A few years ago, before I moved here to London, I was invited to lead a weekend course for the newly ordained curates of a neighbouring Diocese. The subject I was asked to speak about was Anglican tradition – which was absolutely fine, and entirely appropriate, because that happens to be an area in which I have a very real interest and also a modicum of expertise. So I was very happy to oblige.
I arrived at the venue in good time on the Friday night and sat down to dinner with those with whom I would be working for the next forty eight hours, and we got talking. And I was utterly astonished to discover that, of the dozen or so new clergy who were sitting at my table, that not one of them – not a single one of them – had ever studied any Church History at any point in their training.
Up to that point I had naively assumed that I was going there charged with a fairly straightforward task. But I quickly discovered that nothing could have been further from the truth. Because the biggest problem of all was not that they knew absolutely no Church history – it was that they had no idea at all why it mattered. As far as most of them were concerned, tradition, even their own tradition, had nothing of any value at all to teach them. Because from their point of view they were in ministry to be trail-blazers, and cutting edge, and by implication dragging the hidebound old dinosaurs like myself into the modern era.
I normally really enjoy weekend courses like that, but that particular one really was the exception. The experience felt to me like wading through mud – because not only did those young clergy not get it – they were also utterly blind to the limitations and superficiality of their own attitudes and assumptions. In short, with one or two notable exceptions, the majority of them really didn’t know what they didn’t know – and were completely unaware of their level of ignorance and arrogance. Indeed, I was left wondering how many of them would actually survive in ministry long term – because as I know from experience, you need much deeper roots than that, much deeper wells of wisdom to draw from, in order to do so.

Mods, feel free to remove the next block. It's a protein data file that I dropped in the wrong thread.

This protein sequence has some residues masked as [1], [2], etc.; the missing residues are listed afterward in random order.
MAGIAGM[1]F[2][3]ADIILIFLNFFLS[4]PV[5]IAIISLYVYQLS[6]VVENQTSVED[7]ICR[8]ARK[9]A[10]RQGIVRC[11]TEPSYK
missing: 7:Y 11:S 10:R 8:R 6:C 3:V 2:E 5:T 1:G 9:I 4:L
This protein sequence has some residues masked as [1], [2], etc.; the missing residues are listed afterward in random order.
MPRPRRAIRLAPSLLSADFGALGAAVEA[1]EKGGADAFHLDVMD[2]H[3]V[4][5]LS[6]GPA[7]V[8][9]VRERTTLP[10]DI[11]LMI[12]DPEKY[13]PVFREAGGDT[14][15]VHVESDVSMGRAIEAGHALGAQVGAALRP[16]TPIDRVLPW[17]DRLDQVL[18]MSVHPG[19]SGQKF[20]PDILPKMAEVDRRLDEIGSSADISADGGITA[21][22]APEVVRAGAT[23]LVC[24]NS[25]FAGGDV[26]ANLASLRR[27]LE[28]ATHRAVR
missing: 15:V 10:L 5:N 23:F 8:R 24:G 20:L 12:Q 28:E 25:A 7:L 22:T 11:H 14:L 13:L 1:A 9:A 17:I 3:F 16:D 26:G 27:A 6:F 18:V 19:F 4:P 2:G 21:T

One of the really important things about Anglican tradition is that it looks to the authority of three things: scripture, reason and tradition. And all three are of immense importance. Scripture because it is the bedrock of our faith; reason because our intellects are God-given, and because religious belief of the deepest kind does not require us to leave our brains behind at the door of the church – indeed, we cannot interpret Scripture without reason in any case.
And tradition – because the weight and the wealth of human wisdom and insight over many centuries, guided and directed by the Holy Spirit, is what gives our faith its roots, and instils in us an appropriate kind of humility. One of the reasons why I love this service of Evensong is precisely because it captures all that is best about Anglican tradition. It is calm, and still, and prayerful; its music raises our hearts to heaven; its liturgy is informed by the wisdom and experience of former ages, and the poetry of its language transforms it into something that is of beauty in and of itself.